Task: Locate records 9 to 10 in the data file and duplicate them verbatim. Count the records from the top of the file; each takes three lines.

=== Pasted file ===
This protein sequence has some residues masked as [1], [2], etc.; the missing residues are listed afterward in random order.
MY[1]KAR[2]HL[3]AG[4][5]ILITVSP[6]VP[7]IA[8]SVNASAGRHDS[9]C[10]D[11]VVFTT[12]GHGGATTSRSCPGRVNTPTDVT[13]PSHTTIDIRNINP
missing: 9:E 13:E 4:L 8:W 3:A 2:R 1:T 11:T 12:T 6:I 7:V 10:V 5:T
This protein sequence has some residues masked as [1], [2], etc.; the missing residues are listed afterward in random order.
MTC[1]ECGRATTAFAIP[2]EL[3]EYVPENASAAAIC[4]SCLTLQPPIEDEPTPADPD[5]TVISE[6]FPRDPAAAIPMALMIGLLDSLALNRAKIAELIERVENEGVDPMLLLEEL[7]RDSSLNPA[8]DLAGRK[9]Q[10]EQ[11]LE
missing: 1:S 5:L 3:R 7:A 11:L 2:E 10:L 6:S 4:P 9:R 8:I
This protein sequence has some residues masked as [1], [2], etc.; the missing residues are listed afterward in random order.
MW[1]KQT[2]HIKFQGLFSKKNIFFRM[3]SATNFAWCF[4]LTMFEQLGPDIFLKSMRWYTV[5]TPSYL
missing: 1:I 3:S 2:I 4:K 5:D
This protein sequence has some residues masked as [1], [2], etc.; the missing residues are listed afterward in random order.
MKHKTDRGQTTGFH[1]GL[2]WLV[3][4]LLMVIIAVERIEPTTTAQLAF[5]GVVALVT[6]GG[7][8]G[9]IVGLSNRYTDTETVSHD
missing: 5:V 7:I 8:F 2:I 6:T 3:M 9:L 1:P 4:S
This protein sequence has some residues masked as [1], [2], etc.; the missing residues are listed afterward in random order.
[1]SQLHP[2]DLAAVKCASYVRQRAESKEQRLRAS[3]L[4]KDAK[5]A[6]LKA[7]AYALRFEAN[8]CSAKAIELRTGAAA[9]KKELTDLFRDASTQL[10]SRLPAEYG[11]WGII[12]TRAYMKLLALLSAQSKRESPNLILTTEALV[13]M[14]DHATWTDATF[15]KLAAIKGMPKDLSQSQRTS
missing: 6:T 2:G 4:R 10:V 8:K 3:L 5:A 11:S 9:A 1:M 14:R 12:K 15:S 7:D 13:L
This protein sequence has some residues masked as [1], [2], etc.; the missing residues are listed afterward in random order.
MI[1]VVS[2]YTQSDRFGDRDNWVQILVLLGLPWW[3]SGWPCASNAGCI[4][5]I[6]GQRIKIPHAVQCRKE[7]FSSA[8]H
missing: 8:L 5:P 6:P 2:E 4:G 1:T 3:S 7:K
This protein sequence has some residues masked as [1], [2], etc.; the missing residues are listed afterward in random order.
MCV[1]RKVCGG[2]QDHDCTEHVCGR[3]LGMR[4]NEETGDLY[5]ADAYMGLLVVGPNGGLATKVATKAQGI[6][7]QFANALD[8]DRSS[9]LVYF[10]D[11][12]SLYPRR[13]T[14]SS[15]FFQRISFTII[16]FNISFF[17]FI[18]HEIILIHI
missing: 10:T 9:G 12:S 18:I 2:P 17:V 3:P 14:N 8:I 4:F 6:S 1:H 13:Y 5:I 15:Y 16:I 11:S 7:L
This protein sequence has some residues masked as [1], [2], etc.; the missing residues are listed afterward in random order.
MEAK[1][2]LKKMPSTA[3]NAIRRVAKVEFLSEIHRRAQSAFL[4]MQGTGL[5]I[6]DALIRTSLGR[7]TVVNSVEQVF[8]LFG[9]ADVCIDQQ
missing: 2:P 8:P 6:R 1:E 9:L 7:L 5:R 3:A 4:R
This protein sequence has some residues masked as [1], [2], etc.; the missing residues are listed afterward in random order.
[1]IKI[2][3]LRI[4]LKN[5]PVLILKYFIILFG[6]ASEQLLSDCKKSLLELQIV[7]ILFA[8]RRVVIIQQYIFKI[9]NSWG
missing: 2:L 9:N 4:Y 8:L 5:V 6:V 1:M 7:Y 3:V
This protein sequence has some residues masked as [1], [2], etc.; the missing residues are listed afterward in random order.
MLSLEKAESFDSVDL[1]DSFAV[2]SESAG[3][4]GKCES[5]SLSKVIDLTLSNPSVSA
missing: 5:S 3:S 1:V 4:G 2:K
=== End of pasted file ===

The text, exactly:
This protein sequence has some residues masked as [1], [2], etc.; the missing residues are listed afterward in random order.
[1]IKI[2][3]LRI[4]LKN[5]PVLILKYFIILFG[6]ASEQLLSDCKKSLLELQIV[7]ILFA[8]RRVVIIQQYIFKI[9]NSWG
missing: 2:L 9:N 4:Y 8:L 5:V 6:V 1:M 7:Y 3:V
This protein sequence has some residues masked as [1], [2], etc.; the missing residues are listed afterward in random order.
MLSLEKAESFDSVDL[1]DSFAV[2]SESAG[3][4]GKCES[5]SLSKVIDLTLSNPSVSA
missing: 5:S 3:S 1:V 4:G 2:K